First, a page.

If you don’t know anything about James Thurber except that his name is familiar, you might want to start your acquaintance by watching the 2013 remake of The Secret Life of Walter Mitty, directed by and starring Ben Stiller. This classic Thurber short story was also dramatized on film in 1947 with Danny Kaye, but Thurber hated it. No one knows if he hated the 2013 version.
However, if the wry humor of these movies appeals to you, or if you enjoy the so-called War between the Sexes, then you want to try more Thurber. The familiar household battleground was a frequent topic in his work. He was a famous wit and cartoonist, writing and drawing for The New Yorker from 1927 well into the 50’s.
One collection JDL owns, 92 Stories, also contains some original drawings, which have a distinct flavor of the cartoons of the early 20th century. (Dorothy Parker famously remarked his cartoons had a “semblance of unbaked cookies.”) Two of his most renowned stories are collected here—The Greatest Man in the World and If Grant had been drinking at Appomattox.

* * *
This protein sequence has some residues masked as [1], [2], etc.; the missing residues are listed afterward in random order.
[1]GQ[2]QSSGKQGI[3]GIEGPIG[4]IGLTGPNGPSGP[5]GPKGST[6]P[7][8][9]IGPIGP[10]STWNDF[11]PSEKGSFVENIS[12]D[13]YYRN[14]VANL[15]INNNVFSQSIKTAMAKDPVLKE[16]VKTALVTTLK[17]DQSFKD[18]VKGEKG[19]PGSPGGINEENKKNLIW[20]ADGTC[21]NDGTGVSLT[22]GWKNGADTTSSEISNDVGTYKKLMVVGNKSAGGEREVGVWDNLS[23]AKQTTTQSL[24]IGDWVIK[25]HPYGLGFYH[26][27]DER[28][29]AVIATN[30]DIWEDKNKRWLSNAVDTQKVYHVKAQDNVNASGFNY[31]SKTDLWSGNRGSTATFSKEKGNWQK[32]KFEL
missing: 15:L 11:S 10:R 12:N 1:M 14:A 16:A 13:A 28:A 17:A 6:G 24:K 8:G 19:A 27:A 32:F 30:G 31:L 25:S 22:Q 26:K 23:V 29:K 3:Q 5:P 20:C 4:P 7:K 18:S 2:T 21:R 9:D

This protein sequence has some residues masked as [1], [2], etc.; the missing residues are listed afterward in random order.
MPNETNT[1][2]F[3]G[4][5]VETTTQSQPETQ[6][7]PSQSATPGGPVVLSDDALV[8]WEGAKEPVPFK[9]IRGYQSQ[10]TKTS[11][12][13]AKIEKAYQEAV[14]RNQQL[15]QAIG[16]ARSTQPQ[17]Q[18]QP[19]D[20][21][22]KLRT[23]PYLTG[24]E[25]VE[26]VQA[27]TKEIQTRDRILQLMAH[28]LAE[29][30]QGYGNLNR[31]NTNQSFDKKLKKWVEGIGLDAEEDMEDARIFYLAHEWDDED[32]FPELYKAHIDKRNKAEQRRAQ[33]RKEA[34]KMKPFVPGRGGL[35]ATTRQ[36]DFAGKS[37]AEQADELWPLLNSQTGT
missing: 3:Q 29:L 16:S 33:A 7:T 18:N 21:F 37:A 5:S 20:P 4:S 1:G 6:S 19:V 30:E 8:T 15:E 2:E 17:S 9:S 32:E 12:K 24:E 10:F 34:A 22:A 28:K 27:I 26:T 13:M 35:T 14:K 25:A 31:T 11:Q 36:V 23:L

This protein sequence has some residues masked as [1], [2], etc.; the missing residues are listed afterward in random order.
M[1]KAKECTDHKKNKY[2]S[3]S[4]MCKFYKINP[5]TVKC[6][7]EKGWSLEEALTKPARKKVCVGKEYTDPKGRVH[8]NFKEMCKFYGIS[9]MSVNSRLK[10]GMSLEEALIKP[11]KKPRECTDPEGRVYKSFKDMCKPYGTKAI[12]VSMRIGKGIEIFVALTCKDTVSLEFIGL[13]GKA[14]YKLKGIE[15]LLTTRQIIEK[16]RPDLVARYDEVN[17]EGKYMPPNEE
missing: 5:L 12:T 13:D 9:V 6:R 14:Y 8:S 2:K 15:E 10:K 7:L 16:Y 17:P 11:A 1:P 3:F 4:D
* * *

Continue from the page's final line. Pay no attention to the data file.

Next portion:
The volume The Middle-Aged Man on the Flying Trapeze is reproduced in 92 Stories in its entirety, with many fun accounts of daily life. For those who suffer lazily rather than mend or replace torn or ill-fitting clothing, The Gentleman is Cold from this volume is required reading. (I subsequently checked over my own winter clothing, which I found mostly lying in a basket with the (still) dirty items from a long vacation.) We must all be relieved, I’m sure, that fashions have changed so much since those tedious and fastidious days.
The JDL library also owns the Library of America volume of Thurber called Writings and Drawings. Don’t put this reading off too long—winter won’t wait, and these stories are much too dry for the cold season. ~Tessa August 2015 4.5 out of 5 stars (less a half star for those stories I found too, too much like my own life)